I may have struggled with Rick’s ranking even more than Glenn Hubbard’s. The raw numbers say that he was an average or slightly below-average pitcher for the bulk of his Braves career. His ERA is worse than the league average, but that’s park effects; adjust for that, and it’s average. He didn’t strike a lot of people out and thus allowed a lot of balls in play. Considering the defense behind him, that was not ideal. I expect that the two thoughts that crossed Mahler’s mind most when he was on the mound in those years were “Please hit it to Hubbard” and “How did he drop that?”
Rick was signed as an undrafted free agent out of Trinity University in 1975. He dominated the low minors but ran into a speedbump in Richmond in 1977. He righted the ship and spent the next three years pitching the International League to a standstill with only 15 relief appearances in the majors in 1979 and two in 1980 to show for it. Bobby finally gave him a full chance in 1981 and he responded by going 8-6 with a 2.80 ERA, pitching both relief and in the rotation.
Rick wasn’t as good in 1982 and wound up spending most of 1983 back in Richmond. From 1984 to 1988 he was the workhorse of the big league staff. He pitched very well in the first two years, a combined 30-25 with a 3.32 ERA (well below the league considering the park). The team collapsed anyway, and Mahler had a rough time the next two seasons, even falling out of the rotation in 1987. He rebounded some in 1988, putting up an ERA right about the average, but that team was so bad he went 9-16 anyway. He left as a free agent after the season, but was more or less washed up. After a couple of seasons in Cincinnati and a half season with the Expos, he was released.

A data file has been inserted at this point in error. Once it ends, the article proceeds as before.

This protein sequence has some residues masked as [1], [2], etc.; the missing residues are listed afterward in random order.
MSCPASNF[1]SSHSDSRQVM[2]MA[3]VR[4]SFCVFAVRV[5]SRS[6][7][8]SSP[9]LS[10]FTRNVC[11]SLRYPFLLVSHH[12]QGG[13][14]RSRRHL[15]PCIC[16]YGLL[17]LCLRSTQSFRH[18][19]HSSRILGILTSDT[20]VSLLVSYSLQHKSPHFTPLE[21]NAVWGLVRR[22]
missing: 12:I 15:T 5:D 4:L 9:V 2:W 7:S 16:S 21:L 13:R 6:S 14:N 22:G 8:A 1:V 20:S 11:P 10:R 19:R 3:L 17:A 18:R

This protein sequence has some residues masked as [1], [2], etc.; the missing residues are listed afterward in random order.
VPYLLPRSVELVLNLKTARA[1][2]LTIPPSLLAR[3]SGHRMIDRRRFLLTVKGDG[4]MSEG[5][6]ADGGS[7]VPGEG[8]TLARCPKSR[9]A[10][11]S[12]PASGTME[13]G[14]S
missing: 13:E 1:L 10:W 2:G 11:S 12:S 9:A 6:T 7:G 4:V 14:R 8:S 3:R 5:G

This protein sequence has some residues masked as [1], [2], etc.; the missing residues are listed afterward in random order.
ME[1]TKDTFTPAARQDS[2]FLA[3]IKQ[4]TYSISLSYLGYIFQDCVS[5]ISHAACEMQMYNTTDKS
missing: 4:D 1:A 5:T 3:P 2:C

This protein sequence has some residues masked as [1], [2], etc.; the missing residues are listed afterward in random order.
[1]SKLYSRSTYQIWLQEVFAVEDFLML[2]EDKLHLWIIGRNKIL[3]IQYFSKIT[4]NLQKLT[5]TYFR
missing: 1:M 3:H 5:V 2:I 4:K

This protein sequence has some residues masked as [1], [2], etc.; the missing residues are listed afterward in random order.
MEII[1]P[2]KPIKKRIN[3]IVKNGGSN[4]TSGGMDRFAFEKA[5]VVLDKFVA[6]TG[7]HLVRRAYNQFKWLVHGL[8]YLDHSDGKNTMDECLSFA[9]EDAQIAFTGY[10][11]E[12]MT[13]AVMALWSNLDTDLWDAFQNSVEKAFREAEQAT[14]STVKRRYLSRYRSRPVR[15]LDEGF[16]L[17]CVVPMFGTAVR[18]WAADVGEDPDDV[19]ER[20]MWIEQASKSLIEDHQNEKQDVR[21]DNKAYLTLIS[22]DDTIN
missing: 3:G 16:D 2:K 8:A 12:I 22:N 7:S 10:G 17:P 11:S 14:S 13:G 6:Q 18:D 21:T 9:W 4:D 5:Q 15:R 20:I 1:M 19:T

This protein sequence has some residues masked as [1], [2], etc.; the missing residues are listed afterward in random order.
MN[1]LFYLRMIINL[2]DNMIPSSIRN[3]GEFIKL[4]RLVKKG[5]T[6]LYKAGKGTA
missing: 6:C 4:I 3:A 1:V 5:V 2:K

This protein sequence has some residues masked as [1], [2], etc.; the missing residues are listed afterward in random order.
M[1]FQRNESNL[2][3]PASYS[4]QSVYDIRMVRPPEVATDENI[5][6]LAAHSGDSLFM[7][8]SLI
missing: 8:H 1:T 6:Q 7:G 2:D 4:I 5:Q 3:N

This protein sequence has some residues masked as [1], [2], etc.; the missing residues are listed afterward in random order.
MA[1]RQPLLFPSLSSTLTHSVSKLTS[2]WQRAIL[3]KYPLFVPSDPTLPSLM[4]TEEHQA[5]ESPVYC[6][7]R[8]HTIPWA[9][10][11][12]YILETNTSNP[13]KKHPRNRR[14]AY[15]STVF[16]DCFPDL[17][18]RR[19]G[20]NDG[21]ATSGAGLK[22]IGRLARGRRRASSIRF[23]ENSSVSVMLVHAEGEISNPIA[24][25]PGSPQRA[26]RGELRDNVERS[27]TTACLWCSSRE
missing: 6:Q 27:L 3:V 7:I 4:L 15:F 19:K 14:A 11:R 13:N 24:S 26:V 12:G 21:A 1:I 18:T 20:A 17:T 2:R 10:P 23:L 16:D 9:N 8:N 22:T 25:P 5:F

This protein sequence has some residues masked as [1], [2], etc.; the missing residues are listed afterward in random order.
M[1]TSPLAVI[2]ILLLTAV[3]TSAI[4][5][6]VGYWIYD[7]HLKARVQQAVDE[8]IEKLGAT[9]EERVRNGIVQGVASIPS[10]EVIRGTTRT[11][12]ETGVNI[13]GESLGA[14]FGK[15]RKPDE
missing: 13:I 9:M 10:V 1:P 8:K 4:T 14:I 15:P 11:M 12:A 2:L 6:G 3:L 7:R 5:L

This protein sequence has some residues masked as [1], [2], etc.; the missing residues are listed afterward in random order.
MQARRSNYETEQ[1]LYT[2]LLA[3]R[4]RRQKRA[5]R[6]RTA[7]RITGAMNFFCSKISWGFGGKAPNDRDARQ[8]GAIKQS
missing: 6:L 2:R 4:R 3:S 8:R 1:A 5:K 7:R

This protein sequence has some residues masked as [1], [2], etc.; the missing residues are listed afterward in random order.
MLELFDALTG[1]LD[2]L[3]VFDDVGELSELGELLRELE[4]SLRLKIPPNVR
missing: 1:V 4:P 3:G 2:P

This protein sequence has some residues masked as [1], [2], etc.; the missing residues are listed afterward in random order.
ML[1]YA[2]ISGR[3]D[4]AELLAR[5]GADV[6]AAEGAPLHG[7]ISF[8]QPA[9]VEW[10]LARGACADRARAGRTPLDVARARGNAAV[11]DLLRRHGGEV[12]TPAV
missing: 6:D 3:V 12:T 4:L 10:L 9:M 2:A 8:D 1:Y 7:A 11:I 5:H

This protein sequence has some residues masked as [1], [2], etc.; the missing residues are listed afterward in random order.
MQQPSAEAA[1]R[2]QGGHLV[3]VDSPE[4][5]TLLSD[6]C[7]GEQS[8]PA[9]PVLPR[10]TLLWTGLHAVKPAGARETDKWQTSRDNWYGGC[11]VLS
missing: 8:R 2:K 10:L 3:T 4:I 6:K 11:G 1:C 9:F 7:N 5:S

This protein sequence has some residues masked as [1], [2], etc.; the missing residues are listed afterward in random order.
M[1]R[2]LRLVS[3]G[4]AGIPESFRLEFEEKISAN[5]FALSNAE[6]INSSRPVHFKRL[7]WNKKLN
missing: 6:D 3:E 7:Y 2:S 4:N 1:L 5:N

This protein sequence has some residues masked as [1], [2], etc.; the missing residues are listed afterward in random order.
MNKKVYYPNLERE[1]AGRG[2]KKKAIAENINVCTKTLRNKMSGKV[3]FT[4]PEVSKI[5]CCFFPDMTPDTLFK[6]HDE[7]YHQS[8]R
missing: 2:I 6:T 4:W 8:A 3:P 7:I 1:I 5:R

The Braves brought Mahler back (middle of a pennant drive, though nobody quite believed that in June of 1991) but he really had nothing left. Mostly he pitched relief, but did make two starts. In one of them, against the Pirates on July 29, he went six innings, allowed two runs, and got the win. But he wiped out in his second start, against the Giants, and that was the last appearance of his career.
So, how does he rank? Hard to say. He pitched a lot of innings for the Braves. Only four men (you probably know who) have pitched more for the team since 1966. On the other hand, those innings were largely piled into a five-year stretch where the team went 341-465, so what good were they? He wasn’t an ace, really, he was just the best that they had. The only positive category in which he ever led the league was starts, twice. On the other hand, he led the league in hits allowed four times, earned runs allowed twice, and losses once.
I tend to think that given a real defense behind him, Rick Mahler would have won a lot of games. The Braves’ defense was very bad, and he was a guy who needed a good defense. In a way, it’s surprising that he did as well as he did. Tom Glavine couldn’t have won with the defense Mahler had to work with. In point of fact, he didn’t; he only became Tom Glavine when they were replaced with real infielders. Think on it: if Mahler could put up average ERAs with Bob Horner, Ken Oberkfell, and the Dysfunctional Duo (Ramirez and Thomas) behind him, what could he have done with Lemke and Pendleton?
But in the end, he didn’t get that chance, and with the hand he was dealt he was ordinary. At any rate, I still don’t really know where to rank him. It’s possible that he really doesn’t belong, but I just couldn’t see it.